int trainer.validation_step_interval Determines interval of steps between feeding a batch of validation data through session
int trainer.summary_save_interval Determines interval of steps between saving tensorboard summaries
int trainer.print_interval Determines interval of steps between printing loss
int trainer.checkpoint_save_interval Determines interval of steps between saving checkpoints
int trainer.max_checkpoints_to_keep The number of checkpoints to save at any given time
str trainer.random_seed A random seed to initialize tensorflow and numpy with

Model general settings

dtype setting description
str model.weights_load_path A path to a pretrained checkpoint that you'd like to load for fine tuning
int model.batch_size The full batch size to use for training
int model.num_steps The number of steps to run trianing
func model.trainable_variables.filter_fn A function of the form fn(v) -> Bool that returns True if variable v should be updated via gradient descent during training
str model.trainable_variables.filter_regex A regex that returns a match if a variable should be updated during training
func model.weight_decay.filter_fn A function of the form fn(v) -> Bool that returns True if variable v should be considered when computing the weight decay loss
str model.weight_decay.filter_regex A regex that returns a match if a variable should be considered when computing the weight decay loss
bool model.clip_gradients Turn on gradient clipping during training (default: False)
float model.clip_gradients.minval Minimum gradient value (default: -1.0)
float model.clip_gradients.maxval Maximum gradient value (default: 1.0)

Model optimizer settings

dtype setting description
str model.optimizer.method Choose one of the following optimizers msgd (Momentum SGD), adam, rmsprop, sgd. Based upon this value, additional settings apply below.

Momentum SGD settings:

dtype setting description
float model.optimizer.msgd.momentum Sets momentum when using msgd optimizer
bool model.optimizer.msgd.use_nesterov Uses nesterov accelerated gradients if True

ADAM settings:

dtype setting description
float model.optimizer.adam.beta1 ADAM beta1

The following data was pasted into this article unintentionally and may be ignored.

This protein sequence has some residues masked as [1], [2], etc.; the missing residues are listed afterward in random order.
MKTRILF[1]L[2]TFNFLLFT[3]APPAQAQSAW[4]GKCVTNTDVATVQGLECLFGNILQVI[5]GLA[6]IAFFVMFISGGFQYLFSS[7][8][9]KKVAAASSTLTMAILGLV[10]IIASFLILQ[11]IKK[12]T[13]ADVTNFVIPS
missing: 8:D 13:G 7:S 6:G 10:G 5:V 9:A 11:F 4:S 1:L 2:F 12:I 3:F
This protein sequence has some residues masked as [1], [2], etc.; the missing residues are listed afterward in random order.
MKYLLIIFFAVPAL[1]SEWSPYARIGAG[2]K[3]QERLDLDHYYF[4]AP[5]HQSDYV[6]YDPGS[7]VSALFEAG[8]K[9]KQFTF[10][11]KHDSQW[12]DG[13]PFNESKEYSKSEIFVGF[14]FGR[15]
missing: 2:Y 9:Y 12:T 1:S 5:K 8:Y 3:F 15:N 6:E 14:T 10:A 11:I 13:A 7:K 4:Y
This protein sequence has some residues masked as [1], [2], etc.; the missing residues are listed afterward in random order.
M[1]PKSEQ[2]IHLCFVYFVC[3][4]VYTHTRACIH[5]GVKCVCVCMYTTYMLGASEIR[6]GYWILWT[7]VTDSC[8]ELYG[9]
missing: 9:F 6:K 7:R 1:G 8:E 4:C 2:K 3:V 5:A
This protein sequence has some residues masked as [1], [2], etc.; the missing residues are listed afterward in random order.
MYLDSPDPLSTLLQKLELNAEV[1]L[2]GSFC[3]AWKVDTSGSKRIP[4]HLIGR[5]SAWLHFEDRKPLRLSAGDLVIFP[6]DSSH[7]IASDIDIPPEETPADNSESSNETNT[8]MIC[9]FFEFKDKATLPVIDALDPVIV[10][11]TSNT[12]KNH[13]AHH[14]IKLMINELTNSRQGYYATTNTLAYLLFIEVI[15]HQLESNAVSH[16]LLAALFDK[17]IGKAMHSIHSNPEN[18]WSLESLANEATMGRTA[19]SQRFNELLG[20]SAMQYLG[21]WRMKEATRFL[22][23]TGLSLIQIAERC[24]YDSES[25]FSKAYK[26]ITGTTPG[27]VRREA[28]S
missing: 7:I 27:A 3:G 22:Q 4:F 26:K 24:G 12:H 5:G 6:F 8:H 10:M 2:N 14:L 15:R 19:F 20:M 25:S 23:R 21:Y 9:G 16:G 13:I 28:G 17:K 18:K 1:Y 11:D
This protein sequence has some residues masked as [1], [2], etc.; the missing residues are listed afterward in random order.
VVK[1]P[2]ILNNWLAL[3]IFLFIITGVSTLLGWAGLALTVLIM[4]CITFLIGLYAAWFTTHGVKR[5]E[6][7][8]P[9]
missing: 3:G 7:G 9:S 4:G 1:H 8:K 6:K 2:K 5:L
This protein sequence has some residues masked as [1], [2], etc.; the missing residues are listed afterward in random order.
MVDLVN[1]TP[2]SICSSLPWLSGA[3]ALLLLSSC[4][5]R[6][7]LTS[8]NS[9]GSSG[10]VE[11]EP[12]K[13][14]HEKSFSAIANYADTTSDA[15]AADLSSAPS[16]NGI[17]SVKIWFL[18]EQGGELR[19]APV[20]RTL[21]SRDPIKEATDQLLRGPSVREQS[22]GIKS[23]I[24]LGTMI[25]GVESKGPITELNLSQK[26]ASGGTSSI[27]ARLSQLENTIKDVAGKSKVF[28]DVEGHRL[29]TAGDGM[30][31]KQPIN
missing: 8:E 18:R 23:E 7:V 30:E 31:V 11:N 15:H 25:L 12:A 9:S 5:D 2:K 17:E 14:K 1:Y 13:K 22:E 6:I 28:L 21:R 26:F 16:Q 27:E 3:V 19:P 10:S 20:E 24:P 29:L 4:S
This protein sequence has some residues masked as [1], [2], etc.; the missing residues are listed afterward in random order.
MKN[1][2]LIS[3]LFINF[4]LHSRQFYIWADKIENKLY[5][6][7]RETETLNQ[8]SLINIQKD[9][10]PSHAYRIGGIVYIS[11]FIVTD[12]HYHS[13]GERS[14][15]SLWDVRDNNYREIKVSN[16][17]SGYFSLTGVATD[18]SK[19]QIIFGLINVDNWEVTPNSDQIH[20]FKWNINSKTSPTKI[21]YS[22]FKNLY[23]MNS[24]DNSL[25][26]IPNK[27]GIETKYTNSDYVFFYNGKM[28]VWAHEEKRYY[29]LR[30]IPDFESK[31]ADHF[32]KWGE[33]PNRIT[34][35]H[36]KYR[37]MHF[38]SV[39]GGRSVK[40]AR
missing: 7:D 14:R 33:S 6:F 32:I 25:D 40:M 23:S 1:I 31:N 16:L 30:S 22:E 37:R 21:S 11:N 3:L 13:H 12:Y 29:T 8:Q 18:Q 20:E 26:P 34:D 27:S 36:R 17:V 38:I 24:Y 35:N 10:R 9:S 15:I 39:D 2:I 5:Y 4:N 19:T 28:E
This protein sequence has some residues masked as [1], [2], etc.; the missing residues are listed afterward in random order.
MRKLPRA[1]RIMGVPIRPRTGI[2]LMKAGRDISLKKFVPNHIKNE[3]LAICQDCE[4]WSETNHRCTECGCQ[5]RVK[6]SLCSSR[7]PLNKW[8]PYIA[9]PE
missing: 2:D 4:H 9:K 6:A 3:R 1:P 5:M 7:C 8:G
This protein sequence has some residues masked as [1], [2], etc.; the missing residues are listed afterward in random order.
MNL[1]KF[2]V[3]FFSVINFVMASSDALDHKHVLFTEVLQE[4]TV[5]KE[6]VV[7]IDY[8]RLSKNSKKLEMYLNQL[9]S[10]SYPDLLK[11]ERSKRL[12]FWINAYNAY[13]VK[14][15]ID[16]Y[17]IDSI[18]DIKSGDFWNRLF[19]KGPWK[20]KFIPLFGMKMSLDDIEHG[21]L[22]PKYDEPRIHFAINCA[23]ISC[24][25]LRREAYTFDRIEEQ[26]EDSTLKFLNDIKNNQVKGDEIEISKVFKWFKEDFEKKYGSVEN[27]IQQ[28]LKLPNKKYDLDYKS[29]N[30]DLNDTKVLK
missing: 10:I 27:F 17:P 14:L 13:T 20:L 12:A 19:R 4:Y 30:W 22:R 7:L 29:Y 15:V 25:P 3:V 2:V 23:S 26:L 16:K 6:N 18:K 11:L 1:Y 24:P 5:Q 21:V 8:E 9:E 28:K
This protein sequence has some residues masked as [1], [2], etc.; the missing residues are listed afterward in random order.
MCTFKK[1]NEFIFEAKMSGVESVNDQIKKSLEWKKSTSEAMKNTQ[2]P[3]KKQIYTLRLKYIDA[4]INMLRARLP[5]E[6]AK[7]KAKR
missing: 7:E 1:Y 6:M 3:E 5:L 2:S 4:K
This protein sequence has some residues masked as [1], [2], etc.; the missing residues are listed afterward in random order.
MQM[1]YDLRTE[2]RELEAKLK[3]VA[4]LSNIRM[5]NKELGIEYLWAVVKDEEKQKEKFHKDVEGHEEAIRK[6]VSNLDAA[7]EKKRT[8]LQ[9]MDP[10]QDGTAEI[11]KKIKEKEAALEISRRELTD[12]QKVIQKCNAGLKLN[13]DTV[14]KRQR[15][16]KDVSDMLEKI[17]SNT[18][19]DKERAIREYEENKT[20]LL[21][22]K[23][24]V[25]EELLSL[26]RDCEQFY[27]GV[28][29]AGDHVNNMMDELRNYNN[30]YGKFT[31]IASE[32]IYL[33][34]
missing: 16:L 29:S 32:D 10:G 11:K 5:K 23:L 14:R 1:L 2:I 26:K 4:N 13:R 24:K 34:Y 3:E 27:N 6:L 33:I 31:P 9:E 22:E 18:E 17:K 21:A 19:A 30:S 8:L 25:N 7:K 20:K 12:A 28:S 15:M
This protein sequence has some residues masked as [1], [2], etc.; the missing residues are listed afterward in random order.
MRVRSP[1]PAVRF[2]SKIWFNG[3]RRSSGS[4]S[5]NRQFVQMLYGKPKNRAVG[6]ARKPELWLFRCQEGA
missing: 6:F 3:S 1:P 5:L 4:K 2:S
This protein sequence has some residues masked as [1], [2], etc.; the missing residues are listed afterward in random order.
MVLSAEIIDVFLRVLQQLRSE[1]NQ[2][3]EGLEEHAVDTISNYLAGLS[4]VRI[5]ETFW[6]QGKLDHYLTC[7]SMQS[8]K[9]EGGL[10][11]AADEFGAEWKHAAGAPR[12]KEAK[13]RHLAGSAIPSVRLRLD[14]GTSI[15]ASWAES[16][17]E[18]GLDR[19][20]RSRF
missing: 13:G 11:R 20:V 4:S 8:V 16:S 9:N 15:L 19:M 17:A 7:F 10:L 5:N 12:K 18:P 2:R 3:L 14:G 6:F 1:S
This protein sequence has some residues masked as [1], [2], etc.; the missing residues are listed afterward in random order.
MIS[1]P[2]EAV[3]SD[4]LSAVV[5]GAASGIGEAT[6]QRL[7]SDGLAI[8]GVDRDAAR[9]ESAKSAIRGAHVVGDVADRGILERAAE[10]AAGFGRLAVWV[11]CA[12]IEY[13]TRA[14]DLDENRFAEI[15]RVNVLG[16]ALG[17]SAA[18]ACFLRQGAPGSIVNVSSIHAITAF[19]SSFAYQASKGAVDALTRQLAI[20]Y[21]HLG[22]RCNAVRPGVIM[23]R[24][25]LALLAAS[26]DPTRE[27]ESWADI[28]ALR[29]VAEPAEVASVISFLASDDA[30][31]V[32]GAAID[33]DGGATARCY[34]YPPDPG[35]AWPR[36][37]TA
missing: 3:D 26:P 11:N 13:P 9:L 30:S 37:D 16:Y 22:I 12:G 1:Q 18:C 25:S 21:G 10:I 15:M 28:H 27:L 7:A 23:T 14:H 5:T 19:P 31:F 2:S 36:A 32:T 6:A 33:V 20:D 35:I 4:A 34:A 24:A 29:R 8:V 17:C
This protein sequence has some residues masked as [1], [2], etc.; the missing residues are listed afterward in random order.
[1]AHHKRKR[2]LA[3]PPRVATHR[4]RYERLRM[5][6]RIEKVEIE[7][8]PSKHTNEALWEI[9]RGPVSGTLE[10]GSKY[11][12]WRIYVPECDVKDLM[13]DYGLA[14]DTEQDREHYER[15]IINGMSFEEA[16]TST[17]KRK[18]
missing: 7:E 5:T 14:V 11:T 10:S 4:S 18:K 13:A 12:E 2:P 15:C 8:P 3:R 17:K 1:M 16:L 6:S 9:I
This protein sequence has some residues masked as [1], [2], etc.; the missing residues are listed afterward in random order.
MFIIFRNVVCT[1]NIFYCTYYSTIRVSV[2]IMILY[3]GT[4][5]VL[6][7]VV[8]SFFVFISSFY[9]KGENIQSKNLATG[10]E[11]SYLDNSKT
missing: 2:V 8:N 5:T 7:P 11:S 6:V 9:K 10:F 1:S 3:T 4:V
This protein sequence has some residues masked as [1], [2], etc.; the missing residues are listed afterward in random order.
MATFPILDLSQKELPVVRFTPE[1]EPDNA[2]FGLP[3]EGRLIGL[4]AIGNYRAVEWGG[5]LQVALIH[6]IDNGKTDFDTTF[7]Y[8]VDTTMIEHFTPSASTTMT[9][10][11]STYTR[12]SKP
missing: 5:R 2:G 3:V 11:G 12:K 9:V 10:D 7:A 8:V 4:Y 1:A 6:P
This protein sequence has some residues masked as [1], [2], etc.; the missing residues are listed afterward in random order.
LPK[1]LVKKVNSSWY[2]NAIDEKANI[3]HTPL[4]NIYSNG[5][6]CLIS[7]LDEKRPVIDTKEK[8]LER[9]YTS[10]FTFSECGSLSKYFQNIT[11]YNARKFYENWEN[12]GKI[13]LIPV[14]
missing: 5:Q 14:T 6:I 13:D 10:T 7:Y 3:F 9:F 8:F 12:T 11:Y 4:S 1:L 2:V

float model.optimizer.adam.beta2 ADAM beta2
float model.optimizer.adam.epsilon ADAM epsilon

RMSProp settings:

dtype setting description
float model.optimizer.rmsprop.decay RMSProp decay rate
float model.optimizer.rmsprop.momentum RMSProp momentum
float model.optimizer.rmsprop.epsilon RMSProp epsilon

Model learning rate schedule

dtype setting description
str model.lr_schedule.method One of the following [step, exp, constant, custom]. Based upon this value, additional settings apply below.

Piecewise learning rate schedule:

dtype setting description
list(int) model.lr_schedule.step.boundaries A list of step boundary values that determine when to set the learning rate to the next learning rate value.
list(float) model.lr_schedule.step.values List of floating point values for the learning rate. This list should have len(boundaries) + 1 entries, where the first entry is the starting learning rate.

Constant learning rate schedule:

dtype setting description
float model.lr_schedule.constant.value A constant value to be used for the learning rate throughout the entire training job.

Exponential decay learning rate:

dtype setting description
float model.lr_schedule.exp.value Initial value for learning rate
float model.lr_schedule.exp.decay_rate A value to decay learning rate by
float model.lr_schedule.exp.decay_steps Number of steps to run before decaying the learning rate

Custom learning rate schedule:

dtype setting description
func model.lr_schedule.custom.fn A function of the form fn(step) -> tf.float that returns a float value that represents the learning rate at the provided step.

Contribute

Please refer to the contributing.md file for information about how to get involved. We welcome issues, questions, and pull requests. Pull Requests are welcome.

Core contributors / Maintainers

Acknowledgements

We thank the following people for their contributions, testing, and feedback on this code:

  • Jack Culpepper
  • Simao Herdade
  • Kofi Boakye
  • Andrew Kae
  • Tobias Baumgartner
  • Armin Kappeler
  • Pierre Garrigues

License

This project is licensed under the terms of the Apache 2.0 open source license. Please refer to LICENSE for the full terms.

You can’t perform that action at this time.